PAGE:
Tochinoshin defeats Ryuden – You know this hurt, you can see it especially in that step Tochinoshin takes just after he forces Ryuden out. Ryuden’s sumo was great this match, but Tochinoshin seems to have access to at least some of his amazing strength. Once the Ozeki got his left hand outside grip, you knew he was going to lift, even if that was the end of his knee and by extension his sumo career, he was going to do it. Bold move, and it worked. 2 more to go.Goeido defeats Takakeisho – Classic Goeido sumo. Takakeisho had no time to react or even adjust his stance. This is unusual for Takakeisho, who usually has the faster first move. The biggest issue for Takakeisho is Goeido got the drop on him at the tachiai, and by the time the Goeido locomotive crashes into him, he is still low in his crouch. I would guess that Takakeisho correctly worried Goeido might deploy a henka, and slow-rolled his tachiai. Instead he got a face full of Goeido, and a fast trip to the clay. I love this form of Goeido, and I wish he could do it every match. So fast, so overwhelming.

31 thoughts on “Aki Day 13 Highlights

  1. Looks like your birthday came early this year! Bring on the barnyard brawl. By the way, Takanosho is now certain to return to Makuuchi; the only question is who’ll be joining him, since we have at least two certain demotions in Toyonoshima and Takagenji.

  2. And sure, Ishiura henka’d, but what did you expect? He needed one more win to stay in the top division, and he made sure he got it. The only surprise here is that Terutsuyoshi didn’t suss it out better, especially given that the bout was pretty much an exact replay of their Day 2 meeting in March.

      • Especially against the same opponent. At this point, I think Ishiura believes that Terutsuyoshi has his number and he’s doing this to literally avoid any problems. Considering Ishiura’s form against other rikishi, this is terrible, terrible sumo.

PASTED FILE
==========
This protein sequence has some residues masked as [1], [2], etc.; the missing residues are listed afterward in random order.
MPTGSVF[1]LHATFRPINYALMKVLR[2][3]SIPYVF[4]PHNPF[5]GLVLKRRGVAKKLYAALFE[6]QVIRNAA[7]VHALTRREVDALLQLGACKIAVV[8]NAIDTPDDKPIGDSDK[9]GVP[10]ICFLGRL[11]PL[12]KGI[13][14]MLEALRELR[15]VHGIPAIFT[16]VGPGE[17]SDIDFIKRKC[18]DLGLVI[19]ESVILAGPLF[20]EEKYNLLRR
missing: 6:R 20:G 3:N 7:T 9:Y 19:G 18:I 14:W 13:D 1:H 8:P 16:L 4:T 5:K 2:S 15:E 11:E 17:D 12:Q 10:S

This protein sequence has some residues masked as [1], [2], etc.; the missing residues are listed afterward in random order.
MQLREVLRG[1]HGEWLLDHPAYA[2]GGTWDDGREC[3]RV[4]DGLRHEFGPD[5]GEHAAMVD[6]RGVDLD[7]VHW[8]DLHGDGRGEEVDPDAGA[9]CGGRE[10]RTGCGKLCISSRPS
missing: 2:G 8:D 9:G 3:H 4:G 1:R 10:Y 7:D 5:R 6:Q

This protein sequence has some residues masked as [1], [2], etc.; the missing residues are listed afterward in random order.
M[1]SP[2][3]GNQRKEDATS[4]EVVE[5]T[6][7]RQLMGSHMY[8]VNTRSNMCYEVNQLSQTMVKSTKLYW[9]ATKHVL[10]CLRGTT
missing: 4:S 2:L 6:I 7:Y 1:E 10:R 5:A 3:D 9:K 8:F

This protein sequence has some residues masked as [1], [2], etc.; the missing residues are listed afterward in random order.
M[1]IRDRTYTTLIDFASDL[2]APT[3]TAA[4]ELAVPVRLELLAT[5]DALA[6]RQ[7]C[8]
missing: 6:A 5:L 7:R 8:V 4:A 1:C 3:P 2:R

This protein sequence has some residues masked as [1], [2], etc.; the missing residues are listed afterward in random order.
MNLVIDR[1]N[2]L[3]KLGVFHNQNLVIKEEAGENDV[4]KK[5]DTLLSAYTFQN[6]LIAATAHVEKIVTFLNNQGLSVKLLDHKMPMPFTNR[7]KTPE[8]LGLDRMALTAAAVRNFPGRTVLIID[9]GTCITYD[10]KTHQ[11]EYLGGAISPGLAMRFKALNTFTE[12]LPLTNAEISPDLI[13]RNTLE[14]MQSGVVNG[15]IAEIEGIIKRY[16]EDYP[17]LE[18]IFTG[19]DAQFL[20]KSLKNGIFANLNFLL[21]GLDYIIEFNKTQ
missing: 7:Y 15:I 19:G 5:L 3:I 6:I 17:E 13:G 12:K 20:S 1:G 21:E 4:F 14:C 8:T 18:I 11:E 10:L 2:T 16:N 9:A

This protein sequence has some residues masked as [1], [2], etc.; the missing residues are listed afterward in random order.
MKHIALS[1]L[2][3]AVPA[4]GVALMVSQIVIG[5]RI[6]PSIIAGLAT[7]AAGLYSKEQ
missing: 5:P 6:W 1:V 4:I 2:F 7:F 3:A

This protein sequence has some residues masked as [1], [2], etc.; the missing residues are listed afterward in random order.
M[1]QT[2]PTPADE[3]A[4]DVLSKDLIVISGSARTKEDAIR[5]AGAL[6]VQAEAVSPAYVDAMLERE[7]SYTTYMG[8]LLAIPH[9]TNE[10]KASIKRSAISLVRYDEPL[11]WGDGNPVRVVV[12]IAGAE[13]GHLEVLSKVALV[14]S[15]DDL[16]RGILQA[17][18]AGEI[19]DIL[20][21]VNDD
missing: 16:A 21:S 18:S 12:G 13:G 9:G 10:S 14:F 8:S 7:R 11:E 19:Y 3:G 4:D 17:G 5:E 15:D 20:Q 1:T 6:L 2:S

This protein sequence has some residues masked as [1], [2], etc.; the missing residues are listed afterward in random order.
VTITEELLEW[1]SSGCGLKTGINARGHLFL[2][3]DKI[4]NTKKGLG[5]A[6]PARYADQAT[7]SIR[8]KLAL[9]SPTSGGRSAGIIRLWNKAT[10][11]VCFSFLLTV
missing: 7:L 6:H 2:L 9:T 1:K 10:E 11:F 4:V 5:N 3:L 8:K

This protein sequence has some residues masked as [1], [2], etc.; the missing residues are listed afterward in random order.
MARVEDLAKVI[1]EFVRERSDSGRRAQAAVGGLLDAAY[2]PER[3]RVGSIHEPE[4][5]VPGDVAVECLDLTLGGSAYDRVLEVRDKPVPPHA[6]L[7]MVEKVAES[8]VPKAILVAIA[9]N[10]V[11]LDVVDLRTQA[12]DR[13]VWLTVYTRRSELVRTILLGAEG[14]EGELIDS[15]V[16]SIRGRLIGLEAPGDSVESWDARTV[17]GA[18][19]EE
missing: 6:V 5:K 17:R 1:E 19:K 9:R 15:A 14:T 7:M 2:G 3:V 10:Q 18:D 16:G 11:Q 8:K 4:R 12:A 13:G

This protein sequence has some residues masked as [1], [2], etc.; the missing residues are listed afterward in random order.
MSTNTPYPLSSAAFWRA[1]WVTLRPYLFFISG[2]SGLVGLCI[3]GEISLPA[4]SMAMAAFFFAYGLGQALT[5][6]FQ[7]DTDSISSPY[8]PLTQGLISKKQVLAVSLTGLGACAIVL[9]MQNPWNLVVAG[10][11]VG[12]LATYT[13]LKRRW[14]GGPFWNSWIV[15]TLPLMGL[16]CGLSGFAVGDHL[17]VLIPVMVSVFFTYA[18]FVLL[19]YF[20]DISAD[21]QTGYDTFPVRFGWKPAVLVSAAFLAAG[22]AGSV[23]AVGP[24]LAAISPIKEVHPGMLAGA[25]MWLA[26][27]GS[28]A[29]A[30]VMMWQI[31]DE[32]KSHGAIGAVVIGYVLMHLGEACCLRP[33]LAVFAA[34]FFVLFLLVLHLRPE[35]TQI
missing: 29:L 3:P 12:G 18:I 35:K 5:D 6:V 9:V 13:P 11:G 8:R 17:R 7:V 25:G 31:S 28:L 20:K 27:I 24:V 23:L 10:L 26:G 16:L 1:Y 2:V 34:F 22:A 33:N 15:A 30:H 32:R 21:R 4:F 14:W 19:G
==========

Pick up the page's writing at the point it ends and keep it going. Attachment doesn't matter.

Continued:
3. Tochinoshin’s left hand (the one nearer to the gyoji), came no where near touching the ground. It was at least 3-4 inches above the ground. This is the same gyoji who was all strict and called 4 mattas yesterday. I think it’s time to mothball him. Top athletes who put their blood and sweat into performing at such a high level deserve better. No geriatric gyojis please.

      • And you’ll give all of the advantage to rikishi with the most speed. Goideo uses mattas for this very reason and his match today shows why. If you want an “even start”, then the rikishi need to put their hands on the ground.

        • I don’t mind that. Without weight classes, sumo is about as “uneven” a sport as you could get. Clearly, Orora got to skirt that rule, purely because of his weight. Is that fair to Hattorizakura?

  4. As I have observed before, unbalanced rikishi with poor footwork like Abi and Takakeisho are ripe for the side-step and a side-force at right angles to their “stance”. Goeido demonstrated this perfectly. Tamawashi demonstrated the same idea on Day 11 against Abi.

    • Takakeisho generally has pretty good footwork and is not easy meat for lateral thrusts. In this match, Takakeisho was resisting the technique as soon as he felt Goeido reaching over his back for his mawashi; the fact that Goeido had to spin him around to finish the disruption of his balance is actually a testament to Takakeisho’s low center of mass and his ability to keep his feet under it (and also a testament to Goeido’s ozeki skill). How many times have we seen a rikishi come forward too low at the tachiai, get pressure on his neck or shoulders, and immediately touch down with his hands or just plain collapse onto the dohyo?

  5. The Endo-Kotoshogiku bout was, I think, the match of the day. Very good sumo by both rikishi.

    Takakeisho gave that one away. Wow, amazingly bad sumo just a day after he’d been brilliant.